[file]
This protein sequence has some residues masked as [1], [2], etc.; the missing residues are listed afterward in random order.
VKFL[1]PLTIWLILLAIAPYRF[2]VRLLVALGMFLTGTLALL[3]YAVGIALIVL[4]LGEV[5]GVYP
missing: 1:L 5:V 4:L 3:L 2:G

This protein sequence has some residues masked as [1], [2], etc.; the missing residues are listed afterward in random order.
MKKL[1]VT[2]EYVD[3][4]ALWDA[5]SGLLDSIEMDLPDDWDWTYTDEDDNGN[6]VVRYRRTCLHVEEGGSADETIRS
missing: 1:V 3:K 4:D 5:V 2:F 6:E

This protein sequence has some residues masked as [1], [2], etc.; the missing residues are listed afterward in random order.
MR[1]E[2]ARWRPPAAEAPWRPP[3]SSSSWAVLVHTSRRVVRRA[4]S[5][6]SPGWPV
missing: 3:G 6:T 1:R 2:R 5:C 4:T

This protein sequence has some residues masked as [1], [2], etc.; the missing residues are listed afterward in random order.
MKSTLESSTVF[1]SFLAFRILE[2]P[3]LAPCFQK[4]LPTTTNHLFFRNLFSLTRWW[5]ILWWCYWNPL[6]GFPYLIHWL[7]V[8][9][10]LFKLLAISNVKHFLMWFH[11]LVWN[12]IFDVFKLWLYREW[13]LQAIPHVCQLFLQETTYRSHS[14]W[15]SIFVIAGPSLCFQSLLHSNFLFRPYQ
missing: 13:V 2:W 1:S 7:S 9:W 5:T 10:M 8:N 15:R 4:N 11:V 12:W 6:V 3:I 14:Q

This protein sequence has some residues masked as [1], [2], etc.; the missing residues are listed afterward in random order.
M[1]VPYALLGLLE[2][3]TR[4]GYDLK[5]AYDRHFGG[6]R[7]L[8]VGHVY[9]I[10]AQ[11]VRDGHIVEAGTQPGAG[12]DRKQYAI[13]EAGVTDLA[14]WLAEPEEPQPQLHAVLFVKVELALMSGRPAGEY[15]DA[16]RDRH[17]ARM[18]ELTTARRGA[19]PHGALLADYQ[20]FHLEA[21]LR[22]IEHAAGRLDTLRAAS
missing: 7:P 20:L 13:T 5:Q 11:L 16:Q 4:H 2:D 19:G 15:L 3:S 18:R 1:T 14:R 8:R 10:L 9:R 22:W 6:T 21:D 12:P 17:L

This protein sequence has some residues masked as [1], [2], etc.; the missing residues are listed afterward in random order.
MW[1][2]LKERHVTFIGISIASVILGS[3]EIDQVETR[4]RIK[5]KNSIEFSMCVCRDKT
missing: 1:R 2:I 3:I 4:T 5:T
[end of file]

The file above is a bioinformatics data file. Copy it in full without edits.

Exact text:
This protein sequence has some residues masked as [1], [2], etc.; the missing residues are listed afterward in random order.
VKFL[1]PLTIWLILLAIAPYRF[2]VRLLVALGMFLTGTLALL[3]YAVGIALIVL[4]LGEV[5]GVYP
missing: 1:L 5:V 4:L 3:L 2:G

This protein sequence has some residues masked as [1], [2], etc.; the missing residues are listed afterward in random order.
MKKL[1]VT[2]EYVD[3][4]ALWDA[5]SGLLDSIEMDLPDDWDWTYTDEDDNGN[6]VVRYRRTCLHVEEGGSADETIRS
missing: 1:V 3:K 4:D 5:V 2:F 6:E

This protein sequence has some residues masked as [1], [2], etc.; the missing residues are listed afterward in random order.
MR[1]E[2]ARWRPPAAEAPWRPP[3]SSSSWAVLVHTSRRVVRRA[4]S[5][6]SPGWPV
missing: 3:G 6:T 1:R 2:R 5:C 4:T

This protein sequence has some residues masked as [1], [2], etc.; the missing residues are listed afterward in random order.
MKSTLESSTVF[1]SFLAFRILE[2]P[3]LAPCFQK[4]LPTTTNHLFFRNLFSLTRWW[5]ILWWCYWNPL[6]GFPYLIHWL[7]V[8][9][10]LFKLLAISNVKHFLMWFH[11]LVWN[12]IFDVFKLWLYREW[13]LQAIPHVCQLFLQETTYRSHS[14]W[15]SIFVIAGPSLCFQSLLHSNFLFRPYQ
missing: 13:V 2:W 1:S 7:S 9:W 5:T 10:M 8:N 15:R 4:N 11:V 12:W 6:V 3:I 14:Q

This protein sequence has some residues masked as [1], [2], etc.; the missing residues are listed afterward in random order.
M[1]VPYALLGLLE[2][3]TR[4]GYDLK[5]AYDRHFGG[6]R[7]L[8]VGHVY[9]I[10]AQ[11]VRDGHIVEAGTQPGAG[12]DRKQYAI[13]EAGVTDLA[14]WLAEPEEPQPQLHAVLFVKVELALMSGRPAGEY[15]DA[16]RDRH[17]ARM[18]ELTTARRGA[19]PHGALLADYQ[20]FHLEA[21]LR[22]IEHAAGRLDTLRAAS
missing: 7:P 20:L 13:T 5:Q 11:L 16:Q 4:H 2:D 19:G 15:L 3:S 18:R 1:T 14:R 8:R 10:L 9:R 22:W 6:T 21:D 12:P 17:L

This protein sequence has some residues masked as [1], [2], etc.; the missing residues are listed afterward in random order.
MW[1][2]LKERHVTFIGISIASVILGS[3]EIDQVETR[4]RIK[5]KNSIEFSMCVCRDKT
missing: 1:R 2:I 3:I 4:T 5:T